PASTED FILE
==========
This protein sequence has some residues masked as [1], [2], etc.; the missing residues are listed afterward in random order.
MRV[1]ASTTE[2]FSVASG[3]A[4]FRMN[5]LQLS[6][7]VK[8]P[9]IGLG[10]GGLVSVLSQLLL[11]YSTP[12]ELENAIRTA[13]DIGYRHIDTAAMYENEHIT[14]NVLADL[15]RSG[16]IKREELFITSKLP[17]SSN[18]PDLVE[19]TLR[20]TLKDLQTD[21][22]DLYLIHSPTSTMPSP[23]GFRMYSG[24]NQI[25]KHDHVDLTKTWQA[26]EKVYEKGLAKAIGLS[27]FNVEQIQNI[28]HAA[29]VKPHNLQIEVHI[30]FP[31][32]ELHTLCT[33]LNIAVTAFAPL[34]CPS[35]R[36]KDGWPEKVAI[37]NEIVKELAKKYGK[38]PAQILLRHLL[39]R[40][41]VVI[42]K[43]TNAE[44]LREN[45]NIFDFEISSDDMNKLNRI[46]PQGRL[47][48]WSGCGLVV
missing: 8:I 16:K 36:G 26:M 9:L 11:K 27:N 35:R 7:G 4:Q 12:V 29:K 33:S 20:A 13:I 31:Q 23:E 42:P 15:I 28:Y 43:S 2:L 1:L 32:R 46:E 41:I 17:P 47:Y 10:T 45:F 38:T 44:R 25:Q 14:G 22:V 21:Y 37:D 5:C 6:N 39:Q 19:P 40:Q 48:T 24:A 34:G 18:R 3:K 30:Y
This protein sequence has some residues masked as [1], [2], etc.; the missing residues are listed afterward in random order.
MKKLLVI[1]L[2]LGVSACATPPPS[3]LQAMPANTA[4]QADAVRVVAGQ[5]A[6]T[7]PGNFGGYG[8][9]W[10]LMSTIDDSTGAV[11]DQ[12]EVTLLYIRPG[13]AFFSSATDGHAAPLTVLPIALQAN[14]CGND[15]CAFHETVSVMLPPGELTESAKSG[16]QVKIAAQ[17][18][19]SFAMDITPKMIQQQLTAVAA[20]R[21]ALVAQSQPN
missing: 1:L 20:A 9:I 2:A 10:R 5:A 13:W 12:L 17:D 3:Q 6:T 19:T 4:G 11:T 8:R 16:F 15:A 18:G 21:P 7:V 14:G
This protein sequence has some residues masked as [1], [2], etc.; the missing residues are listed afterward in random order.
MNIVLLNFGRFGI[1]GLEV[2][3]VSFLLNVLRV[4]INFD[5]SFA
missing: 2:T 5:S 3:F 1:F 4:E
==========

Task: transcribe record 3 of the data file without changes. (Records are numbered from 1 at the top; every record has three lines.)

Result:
This protein sequence has some residues masked as [1], [2], etc.; the missing residues are listed afterward in random order.
MNIVLLNFGRFGI[1]GLEV[2][3]VSFLLNVLRV[4]INFD[5]SFA
missing: 2:T 5:S 3:F 1:F 4:E